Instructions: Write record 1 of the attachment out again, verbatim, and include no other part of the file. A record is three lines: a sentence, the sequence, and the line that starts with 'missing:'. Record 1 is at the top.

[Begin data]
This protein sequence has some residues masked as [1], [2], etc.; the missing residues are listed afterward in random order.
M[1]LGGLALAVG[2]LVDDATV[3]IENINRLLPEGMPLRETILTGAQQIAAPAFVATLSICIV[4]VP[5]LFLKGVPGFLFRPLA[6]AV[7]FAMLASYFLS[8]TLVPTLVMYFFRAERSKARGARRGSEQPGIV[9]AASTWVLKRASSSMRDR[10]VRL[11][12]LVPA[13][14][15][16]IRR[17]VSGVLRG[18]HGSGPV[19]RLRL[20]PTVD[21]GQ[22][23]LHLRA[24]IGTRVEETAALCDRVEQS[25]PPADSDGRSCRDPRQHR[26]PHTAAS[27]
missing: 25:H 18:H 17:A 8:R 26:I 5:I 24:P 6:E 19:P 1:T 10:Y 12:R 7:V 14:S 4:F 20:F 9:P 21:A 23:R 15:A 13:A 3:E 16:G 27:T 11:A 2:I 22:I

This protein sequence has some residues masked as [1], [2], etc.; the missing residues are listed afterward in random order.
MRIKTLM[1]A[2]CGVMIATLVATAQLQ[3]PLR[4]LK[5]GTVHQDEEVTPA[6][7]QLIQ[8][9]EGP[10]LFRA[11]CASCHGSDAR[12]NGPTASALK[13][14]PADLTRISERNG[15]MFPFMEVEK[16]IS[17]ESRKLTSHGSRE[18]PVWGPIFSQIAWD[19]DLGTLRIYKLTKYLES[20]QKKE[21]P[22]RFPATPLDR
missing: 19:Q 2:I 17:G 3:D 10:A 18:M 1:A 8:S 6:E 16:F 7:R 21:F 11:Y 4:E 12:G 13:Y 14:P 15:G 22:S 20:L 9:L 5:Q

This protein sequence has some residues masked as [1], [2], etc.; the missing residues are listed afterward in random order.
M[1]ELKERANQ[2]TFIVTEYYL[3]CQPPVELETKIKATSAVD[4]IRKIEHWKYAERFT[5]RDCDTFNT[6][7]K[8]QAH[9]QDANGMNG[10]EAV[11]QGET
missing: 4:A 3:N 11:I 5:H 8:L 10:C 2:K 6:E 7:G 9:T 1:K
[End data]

This protein sequence has some residues masked as [1], [2], etc.; the missing residues are listed afterward in random order.
M[1]LGGLALAVG[2]LVDDATV[3]IENINRLLPEGMPLRETILTGAQQIAAPAFVATLSICIV[4]VP[5]LFLKGVPGFLFRPLA[6]AV[7]FAMLASYFLS[8]TLVPTLVMYFFRAERSKARGARRGSEQPGIV[9]AASTWVLKRASSSMRDR[10]VRL[11][12]LVPA[13][14][15][16]IRR[17]VSGVLRG[18]HGSGPV[19]RLRL[20]PTVD[21]GQ[22][23]LHLRA[24]IGTRVEETAALCDRVEQS[25]PPADSDGRSCRDPRQHR[26]PHTAAS[27]
missing: 25:H 18:H 17:A 8:R 26:I 5:I 24:P 6:E 19:P 1:T 10:Y 12:R 7:V 14:S 4:F 20:F 9:P 21:A 23:R 15:A 13:A 3:E 16:G 27:T 11:A 2:I 22:I